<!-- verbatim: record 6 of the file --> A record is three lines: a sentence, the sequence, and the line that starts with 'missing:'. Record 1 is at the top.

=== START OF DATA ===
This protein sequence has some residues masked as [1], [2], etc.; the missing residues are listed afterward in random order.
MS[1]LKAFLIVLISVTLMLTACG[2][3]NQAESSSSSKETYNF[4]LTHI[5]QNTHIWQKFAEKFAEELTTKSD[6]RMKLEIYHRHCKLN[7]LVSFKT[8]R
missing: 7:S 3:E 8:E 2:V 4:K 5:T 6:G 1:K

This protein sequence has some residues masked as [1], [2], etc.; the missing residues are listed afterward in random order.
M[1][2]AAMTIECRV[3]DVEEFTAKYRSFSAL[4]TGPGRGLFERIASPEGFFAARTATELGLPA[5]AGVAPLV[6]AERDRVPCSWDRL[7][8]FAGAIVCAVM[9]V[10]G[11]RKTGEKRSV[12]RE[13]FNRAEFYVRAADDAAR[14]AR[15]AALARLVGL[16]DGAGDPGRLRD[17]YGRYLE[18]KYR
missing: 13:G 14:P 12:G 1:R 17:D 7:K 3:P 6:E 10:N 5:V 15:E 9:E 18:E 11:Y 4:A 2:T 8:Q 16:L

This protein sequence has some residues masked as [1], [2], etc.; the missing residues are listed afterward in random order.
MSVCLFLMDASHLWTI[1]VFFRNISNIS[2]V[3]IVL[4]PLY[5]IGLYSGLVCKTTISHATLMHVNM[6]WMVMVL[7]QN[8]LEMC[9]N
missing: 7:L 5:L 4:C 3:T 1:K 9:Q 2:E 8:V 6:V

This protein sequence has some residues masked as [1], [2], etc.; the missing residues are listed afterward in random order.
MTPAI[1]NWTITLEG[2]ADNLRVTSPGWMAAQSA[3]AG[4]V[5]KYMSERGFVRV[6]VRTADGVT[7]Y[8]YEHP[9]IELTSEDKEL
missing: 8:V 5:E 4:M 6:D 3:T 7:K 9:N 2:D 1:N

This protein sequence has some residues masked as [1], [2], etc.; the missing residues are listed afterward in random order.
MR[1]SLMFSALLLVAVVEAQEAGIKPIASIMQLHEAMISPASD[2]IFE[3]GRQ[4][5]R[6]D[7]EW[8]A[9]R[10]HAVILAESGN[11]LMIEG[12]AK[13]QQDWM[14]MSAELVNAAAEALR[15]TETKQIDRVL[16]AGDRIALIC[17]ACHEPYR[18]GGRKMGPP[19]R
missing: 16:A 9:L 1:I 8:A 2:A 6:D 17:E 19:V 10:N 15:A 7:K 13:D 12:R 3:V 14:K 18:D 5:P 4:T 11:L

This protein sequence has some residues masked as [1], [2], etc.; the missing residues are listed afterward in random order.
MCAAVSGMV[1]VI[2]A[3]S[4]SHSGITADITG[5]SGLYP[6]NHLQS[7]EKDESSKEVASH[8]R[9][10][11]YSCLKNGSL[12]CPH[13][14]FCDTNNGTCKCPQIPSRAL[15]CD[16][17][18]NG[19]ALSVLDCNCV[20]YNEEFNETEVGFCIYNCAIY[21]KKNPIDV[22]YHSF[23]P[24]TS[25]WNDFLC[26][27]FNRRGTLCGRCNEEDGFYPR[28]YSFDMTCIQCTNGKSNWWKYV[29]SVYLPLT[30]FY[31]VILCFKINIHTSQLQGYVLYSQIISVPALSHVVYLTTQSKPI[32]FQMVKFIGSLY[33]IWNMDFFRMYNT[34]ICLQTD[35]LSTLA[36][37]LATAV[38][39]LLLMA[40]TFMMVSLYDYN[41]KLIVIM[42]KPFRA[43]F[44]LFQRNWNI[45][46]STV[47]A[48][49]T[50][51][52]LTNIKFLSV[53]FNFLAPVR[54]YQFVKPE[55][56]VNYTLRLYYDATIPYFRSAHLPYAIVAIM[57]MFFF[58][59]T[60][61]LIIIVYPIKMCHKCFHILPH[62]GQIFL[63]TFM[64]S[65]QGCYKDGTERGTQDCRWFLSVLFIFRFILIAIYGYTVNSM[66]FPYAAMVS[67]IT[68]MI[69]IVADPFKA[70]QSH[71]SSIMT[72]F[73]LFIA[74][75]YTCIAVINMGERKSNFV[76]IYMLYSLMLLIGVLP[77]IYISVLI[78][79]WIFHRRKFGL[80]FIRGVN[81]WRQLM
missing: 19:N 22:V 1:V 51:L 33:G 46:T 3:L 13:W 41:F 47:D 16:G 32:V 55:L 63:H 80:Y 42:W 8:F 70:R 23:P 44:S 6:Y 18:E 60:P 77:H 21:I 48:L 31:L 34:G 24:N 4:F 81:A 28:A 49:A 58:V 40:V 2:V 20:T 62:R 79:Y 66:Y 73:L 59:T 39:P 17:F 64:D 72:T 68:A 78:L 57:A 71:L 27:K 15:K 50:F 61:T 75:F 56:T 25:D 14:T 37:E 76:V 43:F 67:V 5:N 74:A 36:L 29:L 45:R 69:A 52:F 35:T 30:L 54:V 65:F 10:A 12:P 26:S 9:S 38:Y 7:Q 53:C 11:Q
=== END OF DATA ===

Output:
This protein sequence has some residues masked as [1], [2], etc.; the missing residues are listed afterward in random order.
MCAAVSGMV[1]VI[2]A[3]S[4]SHSGITADITG[5]SGLYP[6]NHLQS[7]EKDESSKEVASH[8]R[9][10][11]YSCLKNGSL[12]CPH[13][14]FCDTNNGTCKCPQIPSRAL[15]CD[16][17][18]NG[19]ALSVLDCNCV[20]YNEEFNETEVGFCIYNCAIY[21]KKNPIDV[22]YHSF[23]P[24]TS[25]WNDFLC[26][27]FNRRGTLCGRCNEEDGFYPR[28]YSFDMTCIQCTNGKSNWWKYV[29]SVYLPLT[30]FY[31]VILCFKINIHTSQLQGYVLYSQIISVPALSHVVYLTTQSKPI[32]FQMVKFIGSLY[33]IWNMDFFRMYNT[34]ICLQTD[35]LSTLA[36][37]LATAV[38][39]LLLMA[40]TFMMVSLYDYN[41]KLIVIM[42]KPFRA[43]F[44]LFQRNWNI[45][46]STV[47]A[48][49]T[50][51][52]LTNIKFLSV[53]FNFLAPVR[54]YQFVKPE[55][56]VNYTLRLYYDATIPYFRSAHLPYAIVAIM[57]MFFF[58][59]T[60][61]LIIIVYPIKMCHKCFHILPH[62]GQIFL[63]TFM[64]S[65]QGCYKDGTERGTQDCRWFLSVLFIFRFILIAIYGYTVNSM[66]FPYAAMVS[67]IT[68]MI[69]IVADPFKA[70]QSH[71]SSIMT[72]F[73]LFIA[74][75]YTCIAVINMGERKSNFV[76]IYMLYSLMLLIGVLP[77]IYISVLI[78][79]WIFHRRKFGL[80]FIRGVN[81]WRQLM
missing: 19:N 22:V 1:V 51:L 33:G 46:T 3:L 13:W 41:F 47:D 16:G 32:V 55:L 63:H 80:Y 42:W 8:F 70:R 23:P 44:S 6:Y 18:E 60:P 77:H 21:I 48:L 31:L 34:G 24:N 4:F 81:A 28:A 49:A 58:V 40:V 2:V 20:T 62:R 79:Y 66:Y 73:L 59:T 39:P 17:F 64:D 72:T 68:A 78:L 57:A 71:L 27:K 15:K 50:F 61:T 75:F 56:T 25:D 14:T 37:E 76:V 43:F 67:V 5:N 74:A 36:L 29:L 45:R 69:A 52:F 35:T 30:L 54:V 65:F 10:A 12:P 26:S 9:S 38:Y 7:Q 53:C 11:Q